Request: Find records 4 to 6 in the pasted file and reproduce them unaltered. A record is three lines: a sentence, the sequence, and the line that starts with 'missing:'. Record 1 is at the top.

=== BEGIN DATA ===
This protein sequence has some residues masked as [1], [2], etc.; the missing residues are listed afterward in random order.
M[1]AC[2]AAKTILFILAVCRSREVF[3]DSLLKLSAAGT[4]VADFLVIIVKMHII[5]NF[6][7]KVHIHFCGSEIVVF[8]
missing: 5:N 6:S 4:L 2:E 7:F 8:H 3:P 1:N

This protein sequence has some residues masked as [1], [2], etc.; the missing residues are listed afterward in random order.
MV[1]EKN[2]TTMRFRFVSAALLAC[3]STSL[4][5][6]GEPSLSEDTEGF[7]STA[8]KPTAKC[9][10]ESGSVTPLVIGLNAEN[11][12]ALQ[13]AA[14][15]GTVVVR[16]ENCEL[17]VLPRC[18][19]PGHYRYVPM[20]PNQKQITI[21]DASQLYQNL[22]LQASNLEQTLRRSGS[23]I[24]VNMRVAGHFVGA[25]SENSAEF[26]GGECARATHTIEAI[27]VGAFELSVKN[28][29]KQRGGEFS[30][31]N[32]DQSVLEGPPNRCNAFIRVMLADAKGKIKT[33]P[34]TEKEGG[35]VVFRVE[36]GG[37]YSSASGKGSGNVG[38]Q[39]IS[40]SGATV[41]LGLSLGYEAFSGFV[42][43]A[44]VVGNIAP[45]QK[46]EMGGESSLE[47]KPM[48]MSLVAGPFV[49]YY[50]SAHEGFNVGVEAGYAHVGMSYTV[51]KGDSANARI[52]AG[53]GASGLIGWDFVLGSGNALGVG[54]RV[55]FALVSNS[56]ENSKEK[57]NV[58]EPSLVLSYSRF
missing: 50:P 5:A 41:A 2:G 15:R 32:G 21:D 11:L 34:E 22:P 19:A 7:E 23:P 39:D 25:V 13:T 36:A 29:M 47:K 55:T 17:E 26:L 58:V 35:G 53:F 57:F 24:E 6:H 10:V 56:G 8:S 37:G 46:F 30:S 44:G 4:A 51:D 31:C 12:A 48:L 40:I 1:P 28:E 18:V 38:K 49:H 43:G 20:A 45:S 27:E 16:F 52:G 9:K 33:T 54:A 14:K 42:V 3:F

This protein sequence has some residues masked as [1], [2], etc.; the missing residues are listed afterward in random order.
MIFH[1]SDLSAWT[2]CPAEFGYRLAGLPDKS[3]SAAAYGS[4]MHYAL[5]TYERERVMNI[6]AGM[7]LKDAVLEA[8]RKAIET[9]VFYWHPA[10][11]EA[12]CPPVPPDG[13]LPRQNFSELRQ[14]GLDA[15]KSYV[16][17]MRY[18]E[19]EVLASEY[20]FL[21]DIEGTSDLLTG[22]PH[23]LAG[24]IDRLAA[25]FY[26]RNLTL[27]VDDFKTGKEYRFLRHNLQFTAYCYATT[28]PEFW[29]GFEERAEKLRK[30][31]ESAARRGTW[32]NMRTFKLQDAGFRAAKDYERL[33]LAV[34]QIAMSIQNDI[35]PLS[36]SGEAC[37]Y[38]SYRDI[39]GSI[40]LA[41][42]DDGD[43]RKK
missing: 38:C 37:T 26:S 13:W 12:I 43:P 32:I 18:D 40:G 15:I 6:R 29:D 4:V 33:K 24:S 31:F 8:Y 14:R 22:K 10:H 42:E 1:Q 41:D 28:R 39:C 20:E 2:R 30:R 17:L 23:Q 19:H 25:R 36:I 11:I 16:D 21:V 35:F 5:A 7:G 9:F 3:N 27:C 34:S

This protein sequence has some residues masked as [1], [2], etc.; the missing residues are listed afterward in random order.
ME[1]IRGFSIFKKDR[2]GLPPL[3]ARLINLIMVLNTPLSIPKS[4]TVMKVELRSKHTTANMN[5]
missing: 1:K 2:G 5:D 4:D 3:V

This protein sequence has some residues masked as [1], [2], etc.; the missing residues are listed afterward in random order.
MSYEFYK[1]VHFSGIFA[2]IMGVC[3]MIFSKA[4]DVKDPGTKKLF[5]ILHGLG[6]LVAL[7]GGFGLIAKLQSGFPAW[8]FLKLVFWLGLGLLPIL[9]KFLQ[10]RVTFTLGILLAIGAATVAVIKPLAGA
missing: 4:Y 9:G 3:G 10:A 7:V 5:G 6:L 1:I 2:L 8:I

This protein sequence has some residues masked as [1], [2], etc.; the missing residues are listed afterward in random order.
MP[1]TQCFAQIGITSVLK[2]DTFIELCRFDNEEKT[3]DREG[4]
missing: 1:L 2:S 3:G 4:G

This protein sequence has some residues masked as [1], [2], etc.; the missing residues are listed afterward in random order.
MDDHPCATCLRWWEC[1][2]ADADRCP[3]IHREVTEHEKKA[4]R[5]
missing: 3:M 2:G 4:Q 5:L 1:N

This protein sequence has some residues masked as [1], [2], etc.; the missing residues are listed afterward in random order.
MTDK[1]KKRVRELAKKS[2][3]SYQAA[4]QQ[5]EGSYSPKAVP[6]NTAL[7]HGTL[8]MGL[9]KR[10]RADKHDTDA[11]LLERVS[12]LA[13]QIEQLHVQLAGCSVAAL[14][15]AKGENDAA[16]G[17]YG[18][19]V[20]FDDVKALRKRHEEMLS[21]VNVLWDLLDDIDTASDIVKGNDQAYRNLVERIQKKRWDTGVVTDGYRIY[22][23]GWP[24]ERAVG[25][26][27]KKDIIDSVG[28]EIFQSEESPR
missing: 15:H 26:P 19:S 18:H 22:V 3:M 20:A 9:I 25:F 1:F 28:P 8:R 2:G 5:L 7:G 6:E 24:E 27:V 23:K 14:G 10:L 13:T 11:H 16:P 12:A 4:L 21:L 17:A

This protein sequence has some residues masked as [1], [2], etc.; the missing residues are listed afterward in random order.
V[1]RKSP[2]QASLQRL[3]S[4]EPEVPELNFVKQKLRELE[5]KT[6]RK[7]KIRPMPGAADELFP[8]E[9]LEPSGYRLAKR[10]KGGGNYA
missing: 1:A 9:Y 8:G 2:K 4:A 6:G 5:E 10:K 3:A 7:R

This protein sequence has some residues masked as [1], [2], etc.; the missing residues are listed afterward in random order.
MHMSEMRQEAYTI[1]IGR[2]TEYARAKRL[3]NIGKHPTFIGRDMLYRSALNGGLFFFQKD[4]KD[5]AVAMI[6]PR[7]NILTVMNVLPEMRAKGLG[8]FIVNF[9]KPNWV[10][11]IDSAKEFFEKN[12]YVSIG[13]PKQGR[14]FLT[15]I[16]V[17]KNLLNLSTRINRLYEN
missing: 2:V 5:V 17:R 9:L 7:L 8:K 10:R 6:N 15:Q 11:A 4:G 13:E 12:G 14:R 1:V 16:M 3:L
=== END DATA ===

This protein sequence has some residues masked as [1], [2], etc.; the missing residues are listed afterward in random order.
ME[1]IRGFSIFKKDR[2]GLPPL[3]ARLINLIMVLNTPLSIPKS[4]TVMKVELRSKHTTANMN[5]
missing: 1:K 2:G 5:D 4:D 3:V

This protein sequence has some residues masked as [1], [2], etc.; the missing residues are listed afterward in random order.
MSYEFYK[1]VHFSGIFA[2]IMGVC[3]MIFSKA[4]DVKDPGTKKLF[5]ILHGLG[6]LVAL[7]GGFGLIAKLQSGFPAW[8]FLKLVFWLGLGLLPIL[9]KFLQ[10]RVTFTLGILLAIGAATVAVIKPLAGA
missing: 4:Y 9:G 3:G 10:A 7:V 5:G 6:L 1:I 2:L 8:I

This protein sequence has some residues masked as [1], [2], etc.; the missing residues are listed afterward in random order.
MP[1]TQCFAQIGITSVLK[2]DTFIELCRFDNEEKT[3]DREG[4]
missing: 1:L 2:S 3:G 4:G